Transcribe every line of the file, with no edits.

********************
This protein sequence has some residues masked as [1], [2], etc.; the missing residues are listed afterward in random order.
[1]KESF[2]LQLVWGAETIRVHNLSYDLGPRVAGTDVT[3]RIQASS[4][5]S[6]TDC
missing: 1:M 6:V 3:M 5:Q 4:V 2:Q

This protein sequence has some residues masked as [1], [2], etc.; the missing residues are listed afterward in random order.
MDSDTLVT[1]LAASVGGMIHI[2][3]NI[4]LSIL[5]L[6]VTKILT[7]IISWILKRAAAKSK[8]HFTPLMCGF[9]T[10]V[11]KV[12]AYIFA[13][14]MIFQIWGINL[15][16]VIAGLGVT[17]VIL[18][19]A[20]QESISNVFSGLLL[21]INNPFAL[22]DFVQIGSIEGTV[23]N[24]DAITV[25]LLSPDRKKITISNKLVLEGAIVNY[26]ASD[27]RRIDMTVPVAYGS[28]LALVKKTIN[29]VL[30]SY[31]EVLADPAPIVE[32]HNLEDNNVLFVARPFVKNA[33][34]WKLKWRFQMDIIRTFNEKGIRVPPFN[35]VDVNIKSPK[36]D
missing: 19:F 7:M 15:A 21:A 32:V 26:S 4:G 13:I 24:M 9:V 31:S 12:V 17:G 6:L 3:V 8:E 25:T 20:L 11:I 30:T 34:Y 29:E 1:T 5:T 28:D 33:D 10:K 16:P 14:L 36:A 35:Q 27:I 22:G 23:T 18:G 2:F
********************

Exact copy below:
This protein sequence has some residues masked as [1], [2], etc.; the missing residues are listed afterward in random order.
[1]KESF[2]LQLVWGAETIRVHNLSYDLGPRVAGTDVT[3]RIQASS[4][5]S[6]TDC
missing: 1:M 6:V 3:M 5:Q 4:V 2:Q

This protein sequence has some residues masked as [1], [2], etc.; the missing residues are listed afterward in random order.
MDSDTLVT[1]LAASVGGMIHI[2][3]NI[4]LSIL[5]L[6]VTKILT[7]IISWILKRAAAKSK[8]HFTPLMCGF[9]T[10]V[11]KV[12]AYIFA[13][14]MIFQIWGINL[15][16]VIAGLGVT[17]VIL[18][19]A[20]QESISNVFSGLLL[21]INNPFAL[22]DFVQIGSIEGTV[23]N[24]DAITV[25]LLSPDRKKITISNKLVLEGAIVNY[26]ASD[27]RRIDMTVPVAYGS[28]LALVKKTIN[29]VL[30]SY[31]EVLADPAPIVE[32]HNLEDNNVLFVARPFVKNA[33][34]WKLKWRFQMDIIRTFNEKGIRVPPFN[35]VDVNIKSPK[36]D
missing: 19:F 7:M 15:A 21:A 32:V 26:S 4:G 13:I 24:M 9:V 31:S 12:V 17:G 6:L 3:V 8:E 25:T 20:L 11:I 30:T 34:Y 29:E 1:T 5:T 28:D 33:D 10:K 16:P 14:L 36:A 35:Q 27:I 22:G 23:T 18:G 2:F